TUAC Contribution to the OECD public consultation on draft G20 Principles on Long Term Investment by Institutional Investors



The TUAC welcomes the opportunity to contribute to the OECD public consultation on draft High-Level Principles on Long-Term Investment Financing by Institutional Investors[1].

This is an important initiative. Once agreed by the OECD, the new Principles will be submitted for adoption at the next G20 Summit in Saint Petersburg in September 2013. We have encouraged our affiliated organisations to participate in the consultation as well as our network of trade union pension fund trustees via the Global Unions Committee on Workers’ Capital[2].

The current draft contains a number of recommendations which are welcome and should be supported. In line with our pre-consultation submission to the OECD in April[3], we believe the text could be improved however. To that end, in what follows we provide proposals of amendment.


Draft introductory section

Paragraph 2 of the draft text lists a number of existing international principles and/or guidelines that are relevant to institutional investors.

  •  TUAC recommendation: Reference the UN PRI. The text should reference the United Nations Principles for Responsible Investment (UN PRI) as a complementary set of international principles to promote long-term investment.

Draft Principle 2.2

Current draft reads: “Governments should promote the development of long-term savings through savings mobilisation policies. Such programmes should consider the use of default mechanisms such as automatic enrolment as well as, where appropriate, mandatory arrangements. When relevant, appropriate financial incentives to long-term saving should be provided and tax impediments removed. Governments should also promote the development of long-term savings through increased awareness amongst the population, financial inclusion policies, and the promotion of financial literacy”.


  • TUAC recommendation: Promote pooled capital collective savings. The text should promote pooled capital through sector-wide collective savings schemes as a central policy measure for long-term savings. Best practice would require such collective saving schemes to be established by social partners (i.e. collective agreements between employers and trade unions).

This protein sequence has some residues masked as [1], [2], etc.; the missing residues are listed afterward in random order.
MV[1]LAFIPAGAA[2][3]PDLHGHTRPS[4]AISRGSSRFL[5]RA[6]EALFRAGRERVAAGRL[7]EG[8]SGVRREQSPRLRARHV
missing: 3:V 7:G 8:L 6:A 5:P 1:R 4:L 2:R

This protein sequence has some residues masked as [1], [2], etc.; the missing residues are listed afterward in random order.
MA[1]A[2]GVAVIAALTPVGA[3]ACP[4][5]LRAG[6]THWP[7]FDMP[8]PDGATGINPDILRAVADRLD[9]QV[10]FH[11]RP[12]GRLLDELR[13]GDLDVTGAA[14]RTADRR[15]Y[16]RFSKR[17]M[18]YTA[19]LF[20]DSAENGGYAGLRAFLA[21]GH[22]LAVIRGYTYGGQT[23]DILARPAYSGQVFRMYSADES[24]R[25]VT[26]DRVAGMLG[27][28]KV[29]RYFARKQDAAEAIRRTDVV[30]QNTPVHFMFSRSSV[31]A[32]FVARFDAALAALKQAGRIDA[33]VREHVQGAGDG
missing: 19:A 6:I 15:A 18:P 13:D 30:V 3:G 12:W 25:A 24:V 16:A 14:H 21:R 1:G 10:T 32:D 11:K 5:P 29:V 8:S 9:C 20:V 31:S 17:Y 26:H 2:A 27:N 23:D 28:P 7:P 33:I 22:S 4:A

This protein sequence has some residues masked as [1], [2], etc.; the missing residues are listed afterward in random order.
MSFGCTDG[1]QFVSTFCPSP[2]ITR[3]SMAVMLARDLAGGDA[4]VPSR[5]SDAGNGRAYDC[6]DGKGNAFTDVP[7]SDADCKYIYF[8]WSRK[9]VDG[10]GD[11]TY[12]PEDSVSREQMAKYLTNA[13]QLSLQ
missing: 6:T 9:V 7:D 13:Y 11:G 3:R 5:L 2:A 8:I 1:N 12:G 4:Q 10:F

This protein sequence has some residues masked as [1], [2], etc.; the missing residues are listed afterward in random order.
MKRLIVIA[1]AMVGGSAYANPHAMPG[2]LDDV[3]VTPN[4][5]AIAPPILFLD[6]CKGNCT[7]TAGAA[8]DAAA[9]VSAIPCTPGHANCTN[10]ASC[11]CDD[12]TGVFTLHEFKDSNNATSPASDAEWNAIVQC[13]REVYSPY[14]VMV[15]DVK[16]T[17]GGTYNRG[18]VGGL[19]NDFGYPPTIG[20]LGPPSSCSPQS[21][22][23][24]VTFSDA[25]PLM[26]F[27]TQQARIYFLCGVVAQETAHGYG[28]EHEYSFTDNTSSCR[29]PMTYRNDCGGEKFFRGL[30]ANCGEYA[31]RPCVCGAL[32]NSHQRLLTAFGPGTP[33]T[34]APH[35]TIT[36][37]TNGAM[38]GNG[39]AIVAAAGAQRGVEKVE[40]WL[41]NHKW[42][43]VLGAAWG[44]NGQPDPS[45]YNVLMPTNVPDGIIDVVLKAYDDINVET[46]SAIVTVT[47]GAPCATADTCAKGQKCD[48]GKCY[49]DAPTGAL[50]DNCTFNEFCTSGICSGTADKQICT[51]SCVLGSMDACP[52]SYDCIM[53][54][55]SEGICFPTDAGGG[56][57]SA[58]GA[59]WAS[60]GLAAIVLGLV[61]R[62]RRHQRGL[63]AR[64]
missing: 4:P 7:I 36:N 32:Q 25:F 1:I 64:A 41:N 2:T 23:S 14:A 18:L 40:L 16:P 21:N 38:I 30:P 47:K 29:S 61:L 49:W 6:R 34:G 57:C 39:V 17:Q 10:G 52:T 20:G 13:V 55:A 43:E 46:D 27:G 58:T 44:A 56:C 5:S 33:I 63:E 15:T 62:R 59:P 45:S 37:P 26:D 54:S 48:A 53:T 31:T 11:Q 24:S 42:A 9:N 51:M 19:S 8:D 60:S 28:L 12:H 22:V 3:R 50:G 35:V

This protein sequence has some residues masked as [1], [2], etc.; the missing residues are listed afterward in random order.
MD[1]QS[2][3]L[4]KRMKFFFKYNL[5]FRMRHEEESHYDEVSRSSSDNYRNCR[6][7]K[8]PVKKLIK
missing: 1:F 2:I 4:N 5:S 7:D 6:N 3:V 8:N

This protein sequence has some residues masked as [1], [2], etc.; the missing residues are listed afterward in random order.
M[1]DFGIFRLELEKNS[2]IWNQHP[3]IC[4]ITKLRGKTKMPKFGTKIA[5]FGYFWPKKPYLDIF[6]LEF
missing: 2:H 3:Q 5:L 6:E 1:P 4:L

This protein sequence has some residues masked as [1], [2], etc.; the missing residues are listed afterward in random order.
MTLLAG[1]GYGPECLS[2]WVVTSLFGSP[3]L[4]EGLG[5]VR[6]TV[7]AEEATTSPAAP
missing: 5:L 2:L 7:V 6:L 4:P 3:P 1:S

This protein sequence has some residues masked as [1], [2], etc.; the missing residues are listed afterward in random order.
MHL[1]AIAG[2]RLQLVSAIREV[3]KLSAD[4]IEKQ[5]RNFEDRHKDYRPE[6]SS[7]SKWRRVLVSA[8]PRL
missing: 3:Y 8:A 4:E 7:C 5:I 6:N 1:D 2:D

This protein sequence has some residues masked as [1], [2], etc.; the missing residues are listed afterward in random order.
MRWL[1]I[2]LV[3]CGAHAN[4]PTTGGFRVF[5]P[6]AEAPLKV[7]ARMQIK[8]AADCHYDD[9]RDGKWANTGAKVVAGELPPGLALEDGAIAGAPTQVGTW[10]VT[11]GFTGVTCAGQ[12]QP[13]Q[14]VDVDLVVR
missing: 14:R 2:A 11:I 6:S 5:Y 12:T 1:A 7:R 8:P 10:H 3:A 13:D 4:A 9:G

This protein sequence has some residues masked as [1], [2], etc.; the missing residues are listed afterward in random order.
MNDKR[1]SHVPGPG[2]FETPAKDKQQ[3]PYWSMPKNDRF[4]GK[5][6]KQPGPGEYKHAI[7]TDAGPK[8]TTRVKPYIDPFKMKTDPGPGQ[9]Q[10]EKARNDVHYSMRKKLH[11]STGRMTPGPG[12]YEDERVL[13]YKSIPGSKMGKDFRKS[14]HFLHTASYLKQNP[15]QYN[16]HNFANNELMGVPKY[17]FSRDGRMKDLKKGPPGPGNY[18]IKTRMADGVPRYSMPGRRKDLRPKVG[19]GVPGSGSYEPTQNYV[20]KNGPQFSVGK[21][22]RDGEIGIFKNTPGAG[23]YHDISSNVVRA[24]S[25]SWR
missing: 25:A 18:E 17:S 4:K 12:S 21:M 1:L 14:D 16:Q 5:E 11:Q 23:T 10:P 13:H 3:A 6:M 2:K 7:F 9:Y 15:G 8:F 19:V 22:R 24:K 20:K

Draft Principle 3.4

Current draft reads: “The governing body of institutional investors should ensure that conflicts of interest that may affect their investments, including any long-term assets, are identified and addressed.”


  • TUAC recommendation: Tackle asset manager conflicts of interest. The text should explicitly identify the need for strict rules to prevent conflicts of interest with asset managers, especially where the asset management entity is owned by a large financial conglomerate that cumulates multiple banking and/or insurance services.

Draft Principle 3.7

Current draft reads: “The performance of fund managers should be evaluated over a period of years, taking into account asset-liability management objectives and the level of risk implicated. Performance-based elements of fund managers’ remuneration should be based on long-term criteria.”


  • TUAC recommendation: Highlight contract clauses for long-term performance. The text should specifically indicate the need for contracts that bind the asset manager to asset owners to outline remuneration and contract clauses to encourage asset managers to take a long-term view on portfolio performance.


Draft Principle 5.6

Current draft reads: “Collaborative strategies and resource pooling amongst institutional investors and with other financial institutions should be encouraged and supported in order to facilitate the exchange of know-how and to allow sufficient scale and diversification to be reached for investment in large, long-term projects.”


  • TUAC recommendation: Include active ownership. The text should expand on the notion of collaborative strategies to include active ownership strategies by institutional investors, with reference to collaborative engagement networks such as the UN PRI clearinghouse. 

Draft Principle 7.3

Current text reads: “Institutional investors should disclose information on the extent to which their investment strategies are in line with their investment horizon and the extent to which they address long-term risks”.


  • TUAC recommendation: Raise ESG risk disclosure. The high level principles should call for institutional investors to report on environmental, social and governance (ESG) factors throughout the investment chain to enhance risk management for long-term investments.